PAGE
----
Every few years, someone complains about the state of Catholic theology. A few years ago, Paul Griffiths used his plenary address before the Catholic Theological Society of America to castigate the membership for dabbling too much in politics, history, and other fields rather than focusing squarely on doctrine. More recently, Professor Charles Camosy of Fordham University has claimed that the field of Catholic moral theology is in crisis, both in a November essay in Church Life Journal and a follow-up interview with America last month. Why? Because many practitioners focus on intersectional analysis rather than on traditional issues in moral theology.
I suspect that Camosy’s critique is a stalking horse for another, more existential criticism of the field. He fears that the concerns he holds most dear—particularly those relating to prolife issues—are no longer at the center of academic discussion. That could be true. It may be a shame. I’m not sure it’s a crisis.
First, some background. Intersectionality is a term used thirty years ago by legal theorist Kimberlé Crenshaw to make the point that race, sex, and economic and social location need to be examined together to give a sufficiently comprehensive account of structures of oppression. Martin Luther King Jr. came to much the same conclusion in the late 1960s when he began looking at the conjoined effects of militarism, race, and class.
Intersectional analysis can be a useful tool for scholars interested in Catholic social teaching. Like any tool, of course, it can be misused. But who, specifically, has misused it and how? Camosy does not tell us, apart from taking a few shots at the Catholic Theological Society of America, but instead launches a general broadside against a nebulous set of colleagues. In my view, it would be more helpful for him to engage particular thinkers with whom he disagrees. And it would be most helpful for him to show how his own work differs from what they do, and why his approach is acceptable and theirs is not.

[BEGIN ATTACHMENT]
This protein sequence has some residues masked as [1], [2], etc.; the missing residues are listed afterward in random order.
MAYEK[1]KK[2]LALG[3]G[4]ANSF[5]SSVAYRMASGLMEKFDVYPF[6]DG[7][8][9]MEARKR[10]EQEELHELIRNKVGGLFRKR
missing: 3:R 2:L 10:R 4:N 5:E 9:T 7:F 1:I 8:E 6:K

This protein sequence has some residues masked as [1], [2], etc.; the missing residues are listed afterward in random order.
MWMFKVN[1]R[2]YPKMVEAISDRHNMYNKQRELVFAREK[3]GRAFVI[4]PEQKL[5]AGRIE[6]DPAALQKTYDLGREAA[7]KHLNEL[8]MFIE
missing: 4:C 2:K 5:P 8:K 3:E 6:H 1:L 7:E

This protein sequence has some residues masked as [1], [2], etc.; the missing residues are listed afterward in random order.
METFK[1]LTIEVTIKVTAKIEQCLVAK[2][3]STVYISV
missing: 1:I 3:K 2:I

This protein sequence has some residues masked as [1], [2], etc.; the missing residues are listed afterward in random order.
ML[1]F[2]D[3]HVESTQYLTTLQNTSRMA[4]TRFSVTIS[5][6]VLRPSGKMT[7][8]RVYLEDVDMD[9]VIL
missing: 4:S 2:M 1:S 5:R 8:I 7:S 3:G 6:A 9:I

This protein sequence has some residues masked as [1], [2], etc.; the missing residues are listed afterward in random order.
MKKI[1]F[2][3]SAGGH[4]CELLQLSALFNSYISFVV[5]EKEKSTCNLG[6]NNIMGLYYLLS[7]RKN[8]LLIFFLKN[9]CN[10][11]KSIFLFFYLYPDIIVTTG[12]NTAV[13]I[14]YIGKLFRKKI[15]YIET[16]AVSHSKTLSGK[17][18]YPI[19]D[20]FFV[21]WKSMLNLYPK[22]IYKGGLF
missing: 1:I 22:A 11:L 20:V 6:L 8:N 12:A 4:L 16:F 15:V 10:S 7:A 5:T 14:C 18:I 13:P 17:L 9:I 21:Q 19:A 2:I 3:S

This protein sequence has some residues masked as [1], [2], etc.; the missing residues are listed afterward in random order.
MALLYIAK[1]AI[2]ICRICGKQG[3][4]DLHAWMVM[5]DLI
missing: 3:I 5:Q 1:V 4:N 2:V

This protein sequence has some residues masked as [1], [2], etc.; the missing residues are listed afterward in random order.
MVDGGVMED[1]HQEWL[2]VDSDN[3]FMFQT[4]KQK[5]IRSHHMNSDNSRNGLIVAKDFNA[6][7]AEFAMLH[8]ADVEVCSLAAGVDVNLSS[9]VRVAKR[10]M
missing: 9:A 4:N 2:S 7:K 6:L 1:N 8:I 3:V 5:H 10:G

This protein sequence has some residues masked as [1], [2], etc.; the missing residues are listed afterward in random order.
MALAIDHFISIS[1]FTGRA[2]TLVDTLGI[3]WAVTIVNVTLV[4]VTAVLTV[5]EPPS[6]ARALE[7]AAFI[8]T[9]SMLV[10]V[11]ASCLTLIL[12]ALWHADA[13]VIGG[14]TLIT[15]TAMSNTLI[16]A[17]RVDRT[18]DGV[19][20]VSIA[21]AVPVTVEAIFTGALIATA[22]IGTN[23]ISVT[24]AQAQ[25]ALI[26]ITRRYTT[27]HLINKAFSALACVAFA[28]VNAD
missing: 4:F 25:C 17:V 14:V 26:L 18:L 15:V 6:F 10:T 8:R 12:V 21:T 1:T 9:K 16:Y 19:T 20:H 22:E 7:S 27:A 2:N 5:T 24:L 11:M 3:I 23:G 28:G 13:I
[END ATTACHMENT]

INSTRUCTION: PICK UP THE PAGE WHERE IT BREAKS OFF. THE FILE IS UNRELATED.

Is the problem with intersectional analysis methodological? Camosy has used intersectional analysis in his scholarly examination of abortion, including the way race, class, and gender bear on it. As an activist, he has also deployed a critique of political power in examining the connection between political elites and Planned Parenthood. Camosy complains that the intersectional theologians want to remove oppressors from power, rather than working to convert and reconcile with them. But Camosy wants to vote prochoice politicians out of office and install prolife judges in the courts. What’s the difference between their exercise of power and his?
I suspect that Camosy’s critique of intersectional moral theologians is primarily substantive, not methodological. Most Catholic moralists are not as interested in talking about the issues that matter most to Camosy: abortion and beginning-of-life issues, or even traditional questions in medical ethics such as the withdrawal of life-sustaining treatment. They concentrate on immigration and refugees, race, climate change, sex and gender issues, and economic justice, as well as the interrelationship between all of these questions. Not surprisingly given the abuse crisis, the nexus between sex and power is also receiving much scrutiny.
All academic discussions shift over time. My sense is that many young moral theologians think there is nothing new to say about abortion and contraception, which were exhaustively considered in the prior generation. They want to break new ground, doing constructive and critical scholarship, as the generation before them did in their own time.
Camosy contends that intersectional moral theologians are revisionists who are not thinking with the magisterial tradition. But is that really the case? Pope Francis put climate change front and center in Laudato si’ and has called attention to the plight of migrants and refugees—often in an intersectional manner by showing that these issues are connected. He has also, incidentally, criticized the church’s obsession with contraception, abortion and gay marriage—on the grounds that speaking incessantly about these issues will cause “the moral edifice of the church…[to] fall like a house of cards, losing the freshness and fragrance of the Gospel.”
But what about dissent? Certainly, some intersectional theorists are pushing for the revision of official Catholic teaching, particularly on neuralgic issues of sexual morality. Camosy asserts that some of them are importing an alien, secular set of norms to critique Catholic doctrine. But that is a complicated charge to sustain. The central Catholic moral framework is the “natural law tradition,” which claims to be consonant with the best insights of men and women of good will. In fact, Francis Sullivan, SJ, a distinguished ecclesiologist, has pondered the idea that church teaching on specific moral issues can never be infallible, because such teaching invariably depends upon factual judgments that can develop and change.
In my experience, even the most progressive Catholic moralists see themselves as developing the tradition, not undermining it. That self-perception may be incorrect. But the task of a critic is to engage particular scholars with rigor and charity, to show precisely where and how they go wrong. It’s the kind of criticism, alas, intersectional moral theologians still await.